Expression of early activation antigen (CD69) during human thymic development.

Journal Article (Journal Article)

The novel early activation antigen, EA1, has been shown to be induced by mitogens, antigens and the tumour promoter, phorbol myristate acetate (PMA), on human lymphocytes. This antigen has been designated to be CD69. EA1 has also been shown to be expressed on thymocytes without exogenous activation stimuli. In order to characterize further the expression of EA1 on thymocytes, the ontogeny of its expression was studied. EA1 appeared between 7 and 9.5 weeks of gestation, after colonization of the thymic rudiment with CD7+ T cell precursors, but before the onset of compartmentalization of the thymus into cortical and medullary zones. After cortico-medullary differentiation, the majority of medullary thymocytes expressed EA1 while only a fraction of the cortical thymocytes expressed this antigen. In the fetal and post-natal cortex, EA1 expression appeared to cluster in the subcapsular cortex. EA1+ cells were also scattered throughout the inner cortex. By two-colour fluorocytometric analysis of post-natal thymocytes, it was shown that EA1 was expressed on 30 to 65% of thymocytes. EA1 was expressed on CD4+ CD8+ as well as on the more immature CD4- CD8- thymocytes. In contrast to circulating T cells, thymocytes were much less responsive to PMA stimulation for the expression of EA1. Molecular characterization showed that EA1 on thymocytes had the same structure as that of activated peripheral T cells. In addition, thymic EA1 was constitutively phosphorylated. Thus, EA1 expression is acquired early during thymic development after colonization of the thymic rudiment by CD7+ T cell precursors. However, the specific role that EA1 may play in the activation and function of developing thymocytes remains to be determined.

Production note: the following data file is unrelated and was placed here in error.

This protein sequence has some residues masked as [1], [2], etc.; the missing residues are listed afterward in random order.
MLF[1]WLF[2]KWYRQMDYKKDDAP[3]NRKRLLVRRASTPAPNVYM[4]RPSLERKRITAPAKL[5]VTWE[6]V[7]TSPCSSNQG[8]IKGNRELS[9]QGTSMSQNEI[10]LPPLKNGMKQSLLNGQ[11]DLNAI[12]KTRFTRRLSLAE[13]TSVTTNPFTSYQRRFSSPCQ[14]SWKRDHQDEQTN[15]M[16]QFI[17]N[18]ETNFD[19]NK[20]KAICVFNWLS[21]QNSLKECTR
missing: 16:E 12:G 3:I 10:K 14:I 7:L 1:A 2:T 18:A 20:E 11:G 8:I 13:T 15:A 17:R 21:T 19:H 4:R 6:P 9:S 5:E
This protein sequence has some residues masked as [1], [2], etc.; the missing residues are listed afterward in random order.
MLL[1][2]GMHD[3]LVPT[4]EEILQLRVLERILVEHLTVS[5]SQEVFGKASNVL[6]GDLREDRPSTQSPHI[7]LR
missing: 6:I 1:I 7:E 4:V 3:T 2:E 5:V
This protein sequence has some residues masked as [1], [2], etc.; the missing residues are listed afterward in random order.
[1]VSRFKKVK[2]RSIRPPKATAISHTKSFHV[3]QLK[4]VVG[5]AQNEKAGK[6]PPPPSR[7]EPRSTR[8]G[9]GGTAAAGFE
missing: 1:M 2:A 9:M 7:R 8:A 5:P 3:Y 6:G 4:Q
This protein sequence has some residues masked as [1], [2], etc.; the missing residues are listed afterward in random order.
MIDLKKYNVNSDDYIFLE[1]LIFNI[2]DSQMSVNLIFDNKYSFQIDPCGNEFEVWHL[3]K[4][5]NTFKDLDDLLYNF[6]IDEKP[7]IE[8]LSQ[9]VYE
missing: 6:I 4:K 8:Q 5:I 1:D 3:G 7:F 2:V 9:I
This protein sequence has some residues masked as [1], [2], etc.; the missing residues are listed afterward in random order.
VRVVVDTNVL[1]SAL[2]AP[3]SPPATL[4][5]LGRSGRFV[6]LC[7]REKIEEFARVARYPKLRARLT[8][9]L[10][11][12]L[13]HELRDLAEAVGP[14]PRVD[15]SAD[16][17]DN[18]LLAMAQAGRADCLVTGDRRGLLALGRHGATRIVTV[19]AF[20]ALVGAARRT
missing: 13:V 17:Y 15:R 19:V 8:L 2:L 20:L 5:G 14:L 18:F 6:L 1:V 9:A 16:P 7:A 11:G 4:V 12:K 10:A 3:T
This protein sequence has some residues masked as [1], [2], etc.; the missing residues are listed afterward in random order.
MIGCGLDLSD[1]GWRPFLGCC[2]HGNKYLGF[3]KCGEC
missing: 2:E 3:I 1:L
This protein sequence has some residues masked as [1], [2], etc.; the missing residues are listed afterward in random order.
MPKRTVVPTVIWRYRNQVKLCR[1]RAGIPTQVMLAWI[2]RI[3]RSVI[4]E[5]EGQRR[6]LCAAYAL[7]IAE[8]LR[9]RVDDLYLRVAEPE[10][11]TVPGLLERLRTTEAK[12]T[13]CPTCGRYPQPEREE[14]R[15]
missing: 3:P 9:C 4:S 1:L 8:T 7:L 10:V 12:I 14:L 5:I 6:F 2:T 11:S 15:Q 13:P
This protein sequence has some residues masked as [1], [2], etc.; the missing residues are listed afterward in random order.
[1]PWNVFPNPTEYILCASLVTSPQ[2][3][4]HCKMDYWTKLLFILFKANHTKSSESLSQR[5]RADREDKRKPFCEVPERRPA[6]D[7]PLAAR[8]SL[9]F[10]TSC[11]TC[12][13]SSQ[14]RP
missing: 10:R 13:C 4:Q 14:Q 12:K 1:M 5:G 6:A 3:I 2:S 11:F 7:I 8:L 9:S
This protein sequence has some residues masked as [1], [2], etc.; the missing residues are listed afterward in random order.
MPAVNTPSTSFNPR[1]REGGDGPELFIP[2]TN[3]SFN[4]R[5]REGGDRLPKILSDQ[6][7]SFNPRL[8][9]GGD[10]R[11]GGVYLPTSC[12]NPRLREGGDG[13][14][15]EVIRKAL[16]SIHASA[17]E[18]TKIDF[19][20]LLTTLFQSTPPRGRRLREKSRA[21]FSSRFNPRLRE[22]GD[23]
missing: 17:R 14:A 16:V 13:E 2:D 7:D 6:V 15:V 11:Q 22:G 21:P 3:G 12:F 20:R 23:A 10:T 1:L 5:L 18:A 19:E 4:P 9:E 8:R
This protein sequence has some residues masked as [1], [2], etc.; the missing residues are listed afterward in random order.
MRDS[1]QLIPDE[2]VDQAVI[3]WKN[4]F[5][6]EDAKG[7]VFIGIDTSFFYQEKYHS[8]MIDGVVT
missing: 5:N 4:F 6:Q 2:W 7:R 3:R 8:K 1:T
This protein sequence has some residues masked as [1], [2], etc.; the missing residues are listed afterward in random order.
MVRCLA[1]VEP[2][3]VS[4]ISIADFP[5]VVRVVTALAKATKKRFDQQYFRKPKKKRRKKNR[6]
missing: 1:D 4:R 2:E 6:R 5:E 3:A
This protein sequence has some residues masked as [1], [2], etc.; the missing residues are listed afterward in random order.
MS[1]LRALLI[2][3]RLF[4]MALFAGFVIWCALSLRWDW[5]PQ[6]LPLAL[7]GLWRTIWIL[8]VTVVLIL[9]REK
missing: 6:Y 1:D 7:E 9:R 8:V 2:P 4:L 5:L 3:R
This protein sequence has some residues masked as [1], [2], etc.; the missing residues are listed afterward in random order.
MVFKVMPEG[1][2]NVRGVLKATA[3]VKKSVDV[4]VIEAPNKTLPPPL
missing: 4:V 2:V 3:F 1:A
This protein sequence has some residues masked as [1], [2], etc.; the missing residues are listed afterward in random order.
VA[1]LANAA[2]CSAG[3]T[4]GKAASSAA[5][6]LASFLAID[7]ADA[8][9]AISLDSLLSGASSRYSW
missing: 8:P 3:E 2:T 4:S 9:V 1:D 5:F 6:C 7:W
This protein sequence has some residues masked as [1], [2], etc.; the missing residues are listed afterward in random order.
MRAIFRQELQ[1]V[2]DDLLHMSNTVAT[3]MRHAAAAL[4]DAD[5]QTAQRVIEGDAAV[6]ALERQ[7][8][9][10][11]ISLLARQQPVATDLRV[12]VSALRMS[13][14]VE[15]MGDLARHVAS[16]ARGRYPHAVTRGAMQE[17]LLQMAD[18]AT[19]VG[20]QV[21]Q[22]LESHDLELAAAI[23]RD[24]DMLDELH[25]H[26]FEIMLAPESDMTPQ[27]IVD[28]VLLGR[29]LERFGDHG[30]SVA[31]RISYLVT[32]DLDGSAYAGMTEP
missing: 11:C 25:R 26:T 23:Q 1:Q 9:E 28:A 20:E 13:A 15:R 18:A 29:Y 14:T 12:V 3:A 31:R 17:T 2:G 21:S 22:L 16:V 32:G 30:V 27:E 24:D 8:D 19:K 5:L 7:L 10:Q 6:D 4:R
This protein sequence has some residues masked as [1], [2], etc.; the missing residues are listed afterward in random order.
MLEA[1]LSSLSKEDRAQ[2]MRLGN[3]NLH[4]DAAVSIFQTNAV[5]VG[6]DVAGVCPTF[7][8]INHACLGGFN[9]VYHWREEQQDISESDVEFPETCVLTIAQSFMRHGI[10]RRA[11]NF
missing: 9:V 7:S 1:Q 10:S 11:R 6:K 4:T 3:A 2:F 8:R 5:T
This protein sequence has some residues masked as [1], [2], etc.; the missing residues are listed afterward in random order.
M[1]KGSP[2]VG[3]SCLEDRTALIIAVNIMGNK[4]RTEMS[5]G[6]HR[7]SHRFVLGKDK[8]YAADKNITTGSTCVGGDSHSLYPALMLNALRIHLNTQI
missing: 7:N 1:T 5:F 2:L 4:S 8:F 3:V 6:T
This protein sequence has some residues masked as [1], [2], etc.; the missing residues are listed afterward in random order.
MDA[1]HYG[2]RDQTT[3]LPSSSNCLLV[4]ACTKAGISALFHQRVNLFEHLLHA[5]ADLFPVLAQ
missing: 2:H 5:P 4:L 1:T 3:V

Full Text

Duke Authors

Cited Authors

  • Jung, LK; Haynes, BF; Nakamura, S; Pahwa, S; Fu, SM

Published Date

  • September 1990

Published In

Volume / Issue

  • 81 / 3

Start / End Page

  • 466 - 474

PubMed ID

  • 2204504

Pubmed Central ID

  • PMC1534971

International Standard Serial Number (ISSN)

  • 0009-9104

Digital Object Identifier (DOI)

  • 10.1111/j.1365-2249.1990.tb05357.x


  • eng

Conference Location

  • England